The Internet is all abuzz with this lighthearted tribute to Manchester, Mancunians, science fiction, and bees. But is the author simply winging it?
Last Tuesday was the one year anniversary of the tragic terrorist attack at a Manchester concert venue which killed twenty-two people and injured hundreds more. The day was marked by prayers, speeches, tears, floral tributes, and capped by a mass sing-along in Albert Square estimated at over ten thousand people:
I always think singing says more than sermons, but I did watch part of the services at Manchester Cathedral live via YouTube.
I had written something serious at the time of the event last year. But as laughter is also good medicine, I thought I’d post something funny about Manchester’s renewed identification with the bee as a symbol of– what, exactly?
An article in The Guardian suggests: ‘Peaceful but not to be messed with’ – how the bee came to symbolise Manchester. Apparently, Manchester’s cotton mills were once colloquially known as beehives.
But neither industriousness nor spikiness seem the qualities which formed the iconography of bees after the 2017 terrorist attack. Rather, it’s as if the Mancunian hive mind suddenly hit on cheerfulness as a quality of bees. They don’t give in to despair or melancholia, don’t isolate themselves and pine. They stay together, fly right, and keep to their schedules. They carry on producing sweet honey.
Like Mancunians post May 2017, bees are also an endangered species:
And in a diverse city which can’t always agree on words, the bee may be a shared icon which transcends language, a visual code signifying oneness and positivity. In a city where people practice many religions (or none at all), the bee may have become a universal symbol for feelings that would otherwise get lost in translation.
But how does science fiction treat the bee, particularly bad or camp sci-fi? This pressing question, pondered by sages, is precisely what we’ll tackle in the clips below:
Before viewing our next sci-fi clip, let’s take a short musical break. After all, the lilting melodies of Rimsky-Korsakov might have a soothing effect on bees:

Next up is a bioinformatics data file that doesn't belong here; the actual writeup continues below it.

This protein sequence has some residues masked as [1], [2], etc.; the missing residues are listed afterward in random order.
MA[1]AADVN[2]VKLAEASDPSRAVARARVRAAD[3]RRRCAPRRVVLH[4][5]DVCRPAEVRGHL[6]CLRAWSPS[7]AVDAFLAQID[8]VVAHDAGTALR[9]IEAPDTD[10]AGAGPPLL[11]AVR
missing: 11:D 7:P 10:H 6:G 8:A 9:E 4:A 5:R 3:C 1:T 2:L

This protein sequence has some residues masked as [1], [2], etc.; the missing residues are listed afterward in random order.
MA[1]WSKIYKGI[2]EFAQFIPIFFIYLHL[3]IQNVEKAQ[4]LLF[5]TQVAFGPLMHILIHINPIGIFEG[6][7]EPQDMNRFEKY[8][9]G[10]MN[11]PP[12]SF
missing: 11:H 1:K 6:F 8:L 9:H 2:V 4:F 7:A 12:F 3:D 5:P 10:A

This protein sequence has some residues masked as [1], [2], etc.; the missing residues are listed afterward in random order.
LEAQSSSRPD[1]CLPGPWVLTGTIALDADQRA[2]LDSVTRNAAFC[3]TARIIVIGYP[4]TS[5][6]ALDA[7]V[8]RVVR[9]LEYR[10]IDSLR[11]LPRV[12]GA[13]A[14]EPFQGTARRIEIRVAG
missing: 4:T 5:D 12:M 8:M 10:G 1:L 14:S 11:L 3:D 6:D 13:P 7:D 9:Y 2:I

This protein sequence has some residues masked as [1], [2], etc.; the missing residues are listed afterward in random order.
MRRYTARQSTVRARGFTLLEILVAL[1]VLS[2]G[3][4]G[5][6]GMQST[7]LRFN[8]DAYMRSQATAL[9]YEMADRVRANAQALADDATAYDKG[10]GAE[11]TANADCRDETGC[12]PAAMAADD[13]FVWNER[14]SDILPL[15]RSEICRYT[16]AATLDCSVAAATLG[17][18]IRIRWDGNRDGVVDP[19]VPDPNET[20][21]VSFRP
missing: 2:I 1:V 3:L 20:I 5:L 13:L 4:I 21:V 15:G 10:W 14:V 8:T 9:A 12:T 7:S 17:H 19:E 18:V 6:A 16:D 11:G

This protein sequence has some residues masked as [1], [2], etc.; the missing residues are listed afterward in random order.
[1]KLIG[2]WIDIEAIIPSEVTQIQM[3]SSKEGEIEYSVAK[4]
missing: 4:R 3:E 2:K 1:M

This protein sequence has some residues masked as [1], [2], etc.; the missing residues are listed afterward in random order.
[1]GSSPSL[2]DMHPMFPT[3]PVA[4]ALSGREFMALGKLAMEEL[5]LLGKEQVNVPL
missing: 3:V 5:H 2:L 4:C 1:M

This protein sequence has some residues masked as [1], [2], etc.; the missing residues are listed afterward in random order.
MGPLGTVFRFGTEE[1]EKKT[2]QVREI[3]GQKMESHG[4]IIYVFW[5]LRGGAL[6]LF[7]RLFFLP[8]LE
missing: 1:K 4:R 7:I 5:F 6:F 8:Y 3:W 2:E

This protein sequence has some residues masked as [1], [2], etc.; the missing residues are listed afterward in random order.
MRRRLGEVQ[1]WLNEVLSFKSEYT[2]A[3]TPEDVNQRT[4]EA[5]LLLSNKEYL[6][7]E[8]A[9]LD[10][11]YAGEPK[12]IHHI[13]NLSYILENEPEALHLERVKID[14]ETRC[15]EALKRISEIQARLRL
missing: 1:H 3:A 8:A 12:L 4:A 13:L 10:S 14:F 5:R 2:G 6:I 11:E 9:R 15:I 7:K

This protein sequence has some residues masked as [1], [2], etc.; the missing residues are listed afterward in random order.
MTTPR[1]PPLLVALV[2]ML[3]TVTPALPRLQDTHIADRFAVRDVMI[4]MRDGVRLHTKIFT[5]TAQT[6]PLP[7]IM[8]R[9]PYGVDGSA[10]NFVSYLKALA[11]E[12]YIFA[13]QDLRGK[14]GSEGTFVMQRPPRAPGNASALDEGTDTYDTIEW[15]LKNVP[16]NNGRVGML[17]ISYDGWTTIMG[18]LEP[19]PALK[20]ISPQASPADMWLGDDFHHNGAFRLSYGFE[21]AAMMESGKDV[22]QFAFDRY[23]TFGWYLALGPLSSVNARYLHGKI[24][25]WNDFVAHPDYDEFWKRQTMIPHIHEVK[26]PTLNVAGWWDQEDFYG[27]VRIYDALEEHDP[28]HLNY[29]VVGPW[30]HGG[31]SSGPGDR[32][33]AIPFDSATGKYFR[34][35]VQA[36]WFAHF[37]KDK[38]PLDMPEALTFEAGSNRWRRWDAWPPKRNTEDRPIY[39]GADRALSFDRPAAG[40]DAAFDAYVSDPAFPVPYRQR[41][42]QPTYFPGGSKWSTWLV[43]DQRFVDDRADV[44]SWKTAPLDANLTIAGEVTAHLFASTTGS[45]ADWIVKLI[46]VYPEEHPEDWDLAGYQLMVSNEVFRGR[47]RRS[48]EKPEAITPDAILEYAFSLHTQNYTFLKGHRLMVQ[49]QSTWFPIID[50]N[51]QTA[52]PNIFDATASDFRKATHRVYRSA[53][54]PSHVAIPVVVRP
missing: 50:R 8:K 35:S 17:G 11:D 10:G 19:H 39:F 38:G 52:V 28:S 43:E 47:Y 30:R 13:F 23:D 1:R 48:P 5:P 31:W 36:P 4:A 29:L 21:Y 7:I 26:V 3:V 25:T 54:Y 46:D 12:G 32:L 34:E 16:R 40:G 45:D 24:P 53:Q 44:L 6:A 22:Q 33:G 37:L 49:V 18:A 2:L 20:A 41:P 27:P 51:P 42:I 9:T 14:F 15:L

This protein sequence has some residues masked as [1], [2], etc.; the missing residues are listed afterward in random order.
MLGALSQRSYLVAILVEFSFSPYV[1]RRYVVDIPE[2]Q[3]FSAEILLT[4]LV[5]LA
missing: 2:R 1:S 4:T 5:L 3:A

Bees! Are you soothed and sleepy yet? If not, perhaps the style was too vigorous. What we need is a more innocent, childlike approach:
Still not sleepy? Well, tonight’s Late Late Late Show happens to feature:
In response to such an eccentric artefact from the 70s, one can only wax philosophical and say: It be what it be…
Clearly, cheerfulness and industry are not the only qualities we can ascribe to bees. Their hive minds may strike some as a threat to human individuality, and their female superior culture can easily be twisted into a femme fatale meme.
Their industriousness might be given a murderous bent by the perennial mad beekeeper. And even the casual stray bee has proven a nuisance to Wimbledon competitors. But I think Mancunians have the right idea in staying busy and cheerful.
“But I still don’t understand what motivated them.” –Captain Peters (Cliff Osmond) at the end of Invasion of the Bee Girls
When riffing on The Deadly Bees, Crow T. Robot suggests these book titles:
- How To Raise Bees To Kill People
- Beekeeping for Lunatics
- Apiaries for the Criminally Insane
Mike Nelson: Just for today I thought I’d communicate as the bees do.
Tom Servo: Bees communicate through movement and odour.
Mike Nelson: I’ll just be using movement.
What does this post have in common with the New Testament?
Answer: They’re both concerned with bee attitudes!
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